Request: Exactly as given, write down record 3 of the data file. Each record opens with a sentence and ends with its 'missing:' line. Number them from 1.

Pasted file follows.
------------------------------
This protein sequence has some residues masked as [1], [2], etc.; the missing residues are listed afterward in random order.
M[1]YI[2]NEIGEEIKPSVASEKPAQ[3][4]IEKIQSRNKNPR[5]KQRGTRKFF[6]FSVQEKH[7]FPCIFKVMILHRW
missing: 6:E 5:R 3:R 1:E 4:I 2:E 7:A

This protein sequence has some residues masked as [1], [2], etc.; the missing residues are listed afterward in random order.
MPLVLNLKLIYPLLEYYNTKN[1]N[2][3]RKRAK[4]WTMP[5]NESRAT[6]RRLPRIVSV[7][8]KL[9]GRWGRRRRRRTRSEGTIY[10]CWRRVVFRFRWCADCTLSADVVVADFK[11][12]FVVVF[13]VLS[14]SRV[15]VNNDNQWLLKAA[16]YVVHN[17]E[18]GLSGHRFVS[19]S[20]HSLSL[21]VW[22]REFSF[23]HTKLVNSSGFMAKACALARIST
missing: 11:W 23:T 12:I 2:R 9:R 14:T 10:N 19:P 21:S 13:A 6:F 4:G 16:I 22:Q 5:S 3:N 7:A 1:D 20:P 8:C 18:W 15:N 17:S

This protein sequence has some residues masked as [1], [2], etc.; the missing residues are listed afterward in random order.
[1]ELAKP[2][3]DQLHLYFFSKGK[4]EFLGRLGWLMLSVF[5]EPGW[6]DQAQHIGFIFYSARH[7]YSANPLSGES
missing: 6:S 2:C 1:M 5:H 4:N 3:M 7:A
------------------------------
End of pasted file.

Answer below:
This protein sequence has some residues masked as [1], [2], etc.; the missing residues are listed afterward in random order.
[1]ELAKP[2][3]DQLHLYFFSKGK[4]EFLGRLGWLMLSVF[5]EPGW[6]DQAQHIGFIFYSARH[7]YSANPLSGES
missing: 6:S 2:C 1:M 5:H 4:N 3:M 7:A